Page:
The Lord, having put on human nature, and having suffered for him who suffered, having been bound for him who was bound, and having being buried for him who was buried, is risen from the dead, and loudly proclaims this message:
Who will contend against me? Let him stand before me. It is I who delivered the condemned. It is I who gave life to the dead. It is I who triumphed over the enemy, and having trod down Hades, and bound the Strong Man, and have snatched mankind up to the heights of heaven. It is I, says Christ. So then, come here all you families of men, weighed down by your sins and receive pardon for your misdeeds.
For I am your pardon. I am the Passover which brings salvation. I am the Lord slain for you. I am your life. I am your resurrection. I am your light. I am your salvation. I am your King. It is I who brings you up to the heights of heaven. It is I who will give you the resurrection there. I will show you the Eternal Father. I will raise you up with my own right hand (Melito of Sardis, Homily of the Pascha).
The Church's liturgical year, which begins with the first Sunday of Advent, finds its climax in the celebration of Easter, the festival of the Resurrection of Our Lord Jesus Christ and his victory over sin, death and evil. Since time immemorial - in fact since the beginning of the Church - Easter has been the fons et culmine, the very centre of the Christian celebration of the Eucharist and the Christian gatherings mentioned already in the 'history book' of the Church, Luke's Acts of the Apostles.
Every year the Christian Church - Catholic, Protestant and Orthodox - celebrates with the greatest solemnity possible this feast of unique grandeur. However, it is never beside the point to ask: but what do we reflect upon on Easter Sunday? Is there need of an annual Easter if we do celebrate Christ's death and Resurrection in every Eucharist, during every Sunday Mass? A historical and theological look at Easter may be of help.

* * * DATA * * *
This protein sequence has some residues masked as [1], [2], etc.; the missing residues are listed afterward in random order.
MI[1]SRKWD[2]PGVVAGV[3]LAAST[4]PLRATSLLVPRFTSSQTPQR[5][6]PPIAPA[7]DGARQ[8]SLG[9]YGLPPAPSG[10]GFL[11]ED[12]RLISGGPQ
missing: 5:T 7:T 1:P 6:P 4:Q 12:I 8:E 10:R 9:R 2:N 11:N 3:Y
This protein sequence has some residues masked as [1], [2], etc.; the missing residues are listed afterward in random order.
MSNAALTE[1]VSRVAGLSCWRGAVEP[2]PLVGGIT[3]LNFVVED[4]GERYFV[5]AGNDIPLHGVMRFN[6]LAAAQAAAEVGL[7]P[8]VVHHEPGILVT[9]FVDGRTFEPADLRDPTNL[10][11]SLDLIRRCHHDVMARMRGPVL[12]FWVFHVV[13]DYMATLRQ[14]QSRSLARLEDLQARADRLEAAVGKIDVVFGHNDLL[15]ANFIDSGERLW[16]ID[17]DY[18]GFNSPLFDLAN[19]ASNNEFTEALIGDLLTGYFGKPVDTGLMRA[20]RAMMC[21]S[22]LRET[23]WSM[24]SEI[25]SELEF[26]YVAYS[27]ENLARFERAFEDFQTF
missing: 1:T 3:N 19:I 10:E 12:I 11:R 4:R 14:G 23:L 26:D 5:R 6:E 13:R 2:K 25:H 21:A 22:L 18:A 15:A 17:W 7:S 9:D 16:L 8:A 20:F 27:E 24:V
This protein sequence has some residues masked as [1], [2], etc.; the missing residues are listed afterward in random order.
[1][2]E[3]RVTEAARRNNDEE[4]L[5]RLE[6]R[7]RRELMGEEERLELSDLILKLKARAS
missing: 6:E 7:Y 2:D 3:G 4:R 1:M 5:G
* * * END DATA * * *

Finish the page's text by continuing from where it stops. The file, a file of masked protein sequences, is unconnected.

Date of Easter
The extract quoted above is taken from a second century homily of Melito, Bishop of Sardis, which according to tradition, is the earliest extant primary source making a reference to Easter. The homily characterises the celebration of Easter as a well-established one. Since the early centuries, authorities in the Church did not agree on the date of its celebration. St Polycarp, bishop of Smyrna (now Izmir in Turkey), who was a disciple of John the Evangelist was of the opinion that the Christian Easter must be celebrated on the day of the Jewish Passover. However, Anicetus, the Bishop of Rome, who led the Roman Church in 155 AD, was not in favour of continuity with the Jewish religion.
The controversy came to an end a generation later with the intervention of Bishop Irenaeus of Lyon, one of the earliest Church Fathers of the West. He intervened between Bishop Victor of Rome and Bishop Polycrates of Ephesus and his Asian followers. However it was only in the First Council of Nicaea in 325 that the universal Church agreed that Christians must celebrate the Easter "not with the Jews", the reason being that the Jews' calculations varied among themselves as they were using multiple methods.
Besides, the Church theologians thought it would be better to "Christianise" the Jewish Passover as a sign that Christ had fulfilled and superseded the Passover through his own death and resurrection.
At the Council of Nicaea, it was decided that Easter would be celebrated on the same Sunday throughout the Church. The Church in Rome established the first Sunday after the earliest 14th day of the lunar month that occurred on or after March 21 as Easter Sunday.